I always see brown falcons on this route and they bring a welcome distraction from what might well be an extraction at the dentist’s down the road.
My dentist has a surgery in Huonville – having transferred there from his previous base in Sandy Bay– and for my visits to him at least I have the probable sight of the falcons to take my mind of matters at hand.
I usually begin to see brown falcons at Grove at the start of the long descent from the north into Huonville and in recent years one falcon in particular has caught my attention, and made me realise that even a trip to the dentist can have its compensations for the bird lover.
The bird in question is a fine male, that displays all the features that this elegant but robust medium-sized bird of prey is known for.
As its name suggests, the brown falcon is a member of the Falconidae family but in appearance and behaviour it mirrors more the traits of the other raptor grouping, the eagles, hawks, goshawks and harriers. The brown falcon could almost be a hybrid between the two.
What separates the two bird of prey groups is basically how they go about killing their prey, and the tools they possess to achieve this.
The eagles and hawks have fearsome beaks and talons and after running down prey, usually on the ground, they use these to inflict the fatal blow.
Falcons on the other hand lack the clutching foot mechanism to catch and kill prey. Instead, they have powerful hooked bills with specialised ‘‘teeth’’ and matching notches which can sever neck bones with one bite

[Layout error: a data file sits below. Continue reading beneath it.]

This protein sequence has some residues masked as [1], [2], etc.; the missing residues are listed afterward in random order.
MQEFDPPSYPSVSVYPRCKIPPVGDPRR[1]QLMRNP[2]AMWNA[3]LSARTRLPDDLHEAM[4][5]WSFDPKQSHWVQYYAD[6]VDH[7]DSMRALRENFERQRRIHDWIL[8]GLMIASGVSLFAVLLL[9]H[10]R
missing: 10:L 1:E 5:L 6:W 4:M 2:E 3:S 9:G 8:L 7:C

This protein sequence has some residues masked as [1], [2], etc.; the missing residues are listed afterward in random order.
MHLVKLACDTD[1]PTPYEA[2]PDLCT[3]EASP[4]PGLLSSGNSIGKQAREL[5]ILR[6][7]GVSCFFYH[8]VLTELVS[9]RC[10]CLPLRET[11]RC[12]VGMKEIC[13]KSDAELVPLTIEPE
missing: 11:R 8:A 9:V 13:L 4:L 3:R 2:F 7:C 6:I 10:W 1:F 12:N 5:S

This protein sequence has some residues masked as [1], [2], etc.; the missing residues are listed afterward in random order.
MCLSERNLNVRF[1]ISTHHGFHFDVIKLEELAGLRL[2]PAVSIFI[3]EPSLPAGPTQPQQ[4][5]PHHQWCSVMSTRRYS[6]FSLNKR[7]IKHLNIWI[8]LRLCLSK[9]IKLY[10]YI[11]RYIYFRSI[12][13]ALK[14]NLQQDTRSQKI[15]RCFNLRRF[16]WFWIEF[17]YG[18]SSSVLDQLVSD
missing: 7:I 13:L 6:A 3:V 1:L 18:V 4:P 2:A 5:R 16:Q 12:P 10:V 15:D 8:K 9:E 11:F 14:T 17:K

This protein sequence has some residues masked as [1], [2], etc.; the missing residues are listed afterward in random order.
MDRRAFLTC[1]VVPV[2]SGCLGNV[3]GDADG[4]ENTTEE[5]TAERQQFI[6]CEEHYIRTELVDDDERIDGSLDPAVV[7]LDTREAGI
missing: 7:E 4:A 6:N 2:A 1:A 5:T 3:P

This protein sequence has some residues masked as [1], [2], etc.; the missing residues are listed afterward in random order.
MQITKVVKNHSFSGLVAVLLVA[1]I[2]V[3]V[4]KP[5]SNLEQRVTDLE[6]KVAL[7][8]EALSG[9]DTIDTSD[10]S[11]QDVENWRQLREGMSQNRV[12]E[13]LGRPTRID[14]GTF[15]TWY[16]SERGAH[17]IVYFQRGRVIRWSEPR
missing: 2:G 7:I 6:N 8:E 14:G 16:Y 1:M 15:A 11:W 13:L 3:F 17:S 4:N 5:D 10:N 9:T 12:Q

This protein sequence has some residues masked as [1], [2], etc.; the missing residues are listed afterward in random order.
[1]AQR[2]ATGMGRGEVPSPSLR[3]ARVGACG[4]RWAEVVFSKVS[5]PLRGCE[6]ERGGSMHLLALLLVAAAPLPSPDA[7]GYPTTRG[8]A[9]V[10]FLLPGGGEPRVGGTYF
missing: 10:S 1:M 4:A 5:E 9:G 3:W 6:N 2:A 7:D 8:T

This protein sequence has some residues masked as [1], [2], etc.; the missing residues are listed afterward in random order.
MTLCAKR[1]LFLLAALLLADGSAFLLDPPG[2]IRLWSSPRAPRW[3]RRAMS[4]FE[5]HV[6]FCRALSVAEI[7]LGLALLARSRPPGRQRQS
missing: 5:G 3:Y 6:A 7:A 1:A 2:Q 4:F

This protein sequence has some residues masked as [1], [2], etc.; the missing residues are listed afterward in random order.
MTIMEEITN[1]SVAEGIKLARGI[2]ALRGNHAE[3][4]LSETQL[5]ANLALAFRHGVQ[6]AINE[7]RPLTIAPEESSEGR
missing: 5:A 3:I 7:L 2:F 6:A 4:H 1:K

The male brown falcon is a handsome bird, chestnut and honey in colour with a black “moustache” running back from its eye and under its bill which absorbs the glare of the sun when it is about to make a kill.
Unlike other falcons which tend to hunt on the wing, lining up victims while in flight, the brown falcon prefers to station itself on a fence post or other low perch and strike from there.
Because it hunts in open country, often alongside roads like the Huon and Midland highways, the brown falcon is probably the most common bird of prey to be seen in Tasmania, along with the migratory swamp harrier which is only seen in summer.
“Swampies” and brown falcon often hunt the same territory in the Huon and I have seen them both on the trip to the dentist. They are easily told apart, however. The swamp harrier holds its wings high in a v-shape and displays prominent “fingers” at its wing tips. It also a light patch on its rump which is easily seen when the bird is moving away from the observer.
The brown falcon has more of a compact wing, thicker with no fingers, and when perched by the side of the road the moustache is clearly visible. They are roughly the same size at about 50 centimetres in length.
A visit to the dentist is never a pleasant experience and my last resulted in two fillings I had not anticipated. There was a bonus, however. Lying back in the dentist’s chair, the drill about to whir into action, I looked out across open country to the east of Huonville to see a brown falcon dashing by.